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Why being mainstream is not always best

Lessons learned about being mainstream and how innovation is viewed by those within the mainstream

Over the past couple of weeks, I’ve had the opportunity to watch a medical malpractice trial first hand. My family sued a cardiologist for negligence resulting in the death of my mother. The defense decided to put her health history and even the protocols used by other doctors who supported her on trial.

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What was a key lesson of the trial?

If a doctor or patient does anything other than what is considered “mainstream,” it will come under severe review, rebuke, and criticism by other doctors. Even our lawyer had wished that everything would be done in a mainstream fashion as it doesn’t raise vulnerabilities at trial. While there is safety and security within the mainstream, there is little innovation.

My mother suffered a number of different medical maladies most likely created through years of being a Type 2, non-insulin dependent diabetic. She had diabetes for a number of years before it was detected, a situation that was common back in the 1980’s. Undetected diabetes can lead to a number of medical complications including cardiovascular and heart disease, peripheral artery disease, etc.

The pioneering endocrinologist she chose to work with starting in 1994, Dr. J. Joseph Prendergast, M.D., doesn’t do everything by the “book” or what is held out as being “mainstream.” [Note: In the interests of full disclosure, I am being treated by Dr. Prendergast thanks to my mother’s introduction.]

At trial, Dr. Prendergast testified that people don’t die from diabetes—they ultimately die from the complications of diabetes, principally cardiovascular disease and vascular system disease. This is not a “mainstream” view.

Dr. Prendergast believes that you have to treat diabetic patients holistically. He treats me for high blood pressure and for diabetes. He no longer prescribes statin drugs, e.g., Lipitor, Pravachol, etc. Statin drugs have become a $29 billion a year industry despite the fact that there is little evidence that cholesterol drugs have the actual benefits touted simply by lowering cholesterol levels.

Statins are, however, considered, “mainstream.” If you prescribe them, no one will criticize you. If you don’t, the wolves will come out should litigation occur.

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Dr. Prendergast treats his patients with an amino acid called L-Arginine. He has been able to dramatically reduce and eliminate atherosclerosis — hardening and narrowing of the arteries. This progressive disease process silently and slowly blocks arteries, putting blood flow at risk.

Dr. Prendergast has observed time and time again that L-Arginine can reverse atherosclerosis. He monitors large and small blood vessel pressures using a device called a CVProfiler, a device that is essentially a series of blood pressure cuffs that go on your ankles and wrists to measure the efficiency of blood flow to the extremities (wrist and ankles). L-Arginine and the CVProfiler are not “mainstream.”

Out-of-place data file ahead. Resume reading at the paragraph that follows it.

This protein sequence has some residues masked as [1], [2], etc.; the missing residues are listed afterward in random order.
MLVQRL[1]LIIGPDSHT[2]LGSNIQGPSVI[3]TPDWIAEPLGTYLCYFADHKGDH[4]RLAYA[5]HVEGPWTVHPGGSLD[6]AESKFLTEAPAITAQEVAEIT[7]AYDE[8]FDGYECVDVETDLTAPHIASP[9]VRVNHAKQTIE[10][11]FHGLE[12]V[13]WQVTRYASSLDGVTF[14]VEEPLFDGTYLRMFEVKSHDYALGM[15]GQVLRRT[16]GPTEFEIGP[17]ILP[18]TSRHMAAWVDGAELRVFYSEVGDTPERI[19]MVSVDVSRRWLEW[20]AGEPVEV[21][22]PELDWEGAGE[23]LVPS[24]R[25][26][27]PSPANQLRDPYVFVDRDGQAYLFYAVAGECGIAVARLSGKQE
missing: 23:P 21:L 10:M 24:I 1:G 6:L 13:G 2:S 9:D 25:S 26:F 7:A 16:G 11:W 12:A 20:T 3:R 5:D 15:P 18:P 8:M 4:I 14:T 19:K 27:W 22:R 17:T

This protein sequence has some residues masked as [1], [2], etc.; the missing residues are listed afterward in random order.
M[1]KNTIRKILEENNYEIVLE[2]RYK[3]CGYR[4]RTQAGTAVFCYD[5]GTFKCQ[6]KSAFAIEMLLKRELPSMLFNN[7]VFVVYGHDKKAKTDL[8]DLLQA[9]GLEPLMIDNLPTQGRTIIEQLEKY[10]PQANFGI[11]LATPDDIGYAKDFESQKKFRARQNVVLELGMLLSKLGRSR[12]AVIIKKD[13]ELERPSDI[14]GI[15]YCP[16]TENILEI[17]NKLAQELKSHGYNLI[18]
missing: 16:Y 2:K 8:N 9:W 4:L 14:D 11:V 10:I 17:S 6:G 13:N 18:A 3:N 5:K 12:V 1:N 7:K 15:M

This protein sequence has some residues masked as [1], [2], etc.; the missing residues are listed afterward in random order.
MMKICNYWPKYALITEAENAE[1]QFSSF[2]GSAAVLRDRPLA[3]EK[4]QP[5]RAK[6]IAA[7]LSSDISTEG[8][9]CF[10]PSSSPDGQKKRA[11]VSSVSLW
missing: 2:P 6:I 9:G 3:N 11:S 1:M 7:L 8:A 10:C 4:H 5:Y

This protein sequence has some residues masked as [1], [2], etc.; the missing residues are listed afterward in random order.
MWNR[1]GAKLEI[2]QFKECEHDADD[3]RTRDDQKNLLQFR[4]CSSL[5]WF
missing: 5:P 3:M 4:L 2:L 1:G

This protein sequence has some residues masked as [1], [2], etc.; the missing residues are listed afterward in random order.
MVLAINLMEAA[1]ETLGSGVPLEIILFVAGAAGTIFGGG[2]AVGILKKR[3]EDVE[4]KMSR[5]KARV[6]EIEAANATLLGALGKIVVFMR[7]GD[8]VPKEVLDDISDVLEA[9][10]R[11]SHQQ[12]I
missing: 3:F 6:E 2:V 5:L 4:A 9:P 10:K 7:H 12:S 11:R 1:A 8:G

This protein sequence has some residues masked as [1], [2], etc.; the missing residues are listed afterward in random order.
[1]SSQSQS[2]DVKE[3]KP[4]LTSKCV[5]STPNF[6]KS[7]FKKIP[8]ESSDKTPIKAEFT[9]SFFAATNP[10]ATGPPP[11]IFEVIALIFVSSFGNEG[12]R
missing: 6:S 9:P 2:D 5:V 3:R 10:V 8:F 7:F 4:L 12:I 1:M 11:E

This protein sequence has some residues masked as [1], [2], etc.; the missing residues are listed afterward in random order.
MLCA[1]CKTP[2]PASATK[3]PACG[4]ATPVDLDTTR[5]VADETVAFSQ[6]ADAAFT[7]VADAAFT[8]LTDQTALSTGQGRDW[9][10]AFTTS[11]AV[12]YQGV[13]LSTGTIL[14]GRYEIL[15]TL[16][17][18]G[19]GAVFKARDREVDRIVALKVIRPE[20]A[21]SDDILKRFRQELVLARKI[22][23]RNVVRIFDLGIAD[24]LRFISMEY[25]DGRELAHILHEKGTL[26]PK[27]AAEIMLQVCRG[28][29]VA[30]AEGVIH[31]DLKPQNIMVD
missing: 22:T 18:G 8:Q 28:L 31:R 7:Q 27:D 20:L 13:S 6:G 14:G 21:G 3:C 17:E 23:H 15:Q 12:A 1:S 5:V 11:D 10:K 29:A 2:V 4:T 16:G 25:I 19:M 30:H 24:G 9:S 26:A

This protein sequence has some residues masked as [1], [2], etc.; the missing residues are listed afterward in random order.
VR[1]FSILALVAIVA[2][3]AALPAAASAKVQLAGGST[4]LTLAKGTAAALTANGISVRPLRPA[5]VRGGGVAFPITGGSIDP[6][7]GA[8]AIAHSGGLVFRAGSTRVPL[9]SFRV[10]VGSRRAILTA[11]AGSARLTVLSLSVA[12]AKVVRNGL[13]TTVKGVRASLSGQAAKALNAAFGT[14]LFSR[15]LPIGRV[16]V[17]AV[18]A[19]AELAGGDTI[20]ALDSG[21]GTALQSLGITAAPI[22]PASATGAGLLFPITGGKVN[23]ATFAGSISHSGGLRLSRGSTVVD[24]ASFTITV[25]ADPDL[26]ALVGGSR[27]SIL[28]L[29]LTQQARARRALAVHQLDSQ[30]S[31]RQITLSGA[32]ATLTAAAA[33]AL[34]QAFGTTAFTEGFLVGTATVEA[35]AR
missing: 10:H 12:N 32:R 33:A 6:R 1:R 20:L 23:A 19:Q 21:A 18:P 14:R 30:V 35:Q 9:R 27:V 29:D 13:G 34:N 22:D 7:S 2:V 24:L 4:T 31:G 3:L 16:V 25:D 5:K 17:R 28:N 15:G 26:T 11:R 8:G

Dr. Prendergast is not as concerned in managing the perfect blood sugar
readings as he is in managing the patient’s overall health. Isn’t that
what we all want?

As I heard this refrain about these treatments not being “mainstream,” it made me think don’t all revolutionary things start out outside the mainstream?

For example, wasn’t there a time when statins weren’t mainstream? Aspirin? Antibiotics? Acupuncture? Chinese herbal medicine? Chiropractic? Why is everything outside Western medicine considered “alternative medicine?” Aren’t all treatments chosen from various medical alternatives an alternative? Chinese herbal medicine may not be “mainstream” in the United States but there’s a region of the world where it is mainstream.

Fast companies usually aren’t mainstream. Innovation doesn’t come from remaining within the mainstream. Thankfully, Dr. Prendergast isn’t mainstream either. I am convinced that his treatments will one day be mainstream and people will wonder why they weren’t adopted sooner.

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For over 30 years, Dave Gardner has helped companies discover that the royal road to the ultimate customer relationship is letting customers order “a la carte.”  He assists clients with strategies for “The a la carte customerTM,” and in dramatic improvements in efficiencies and profits. Dave, a management consultant and speaker residing in Silicon Valley, can be reached at +1 888 488-4976 or through his website at http://www.gardnerandassoc.com

About the author

Dave Gardner is a management consultant, speaker, blogger and author based in Silicon Valley. He's been in the front row for the birth and evolution of Silicon Valley, the innovation capital of the world.

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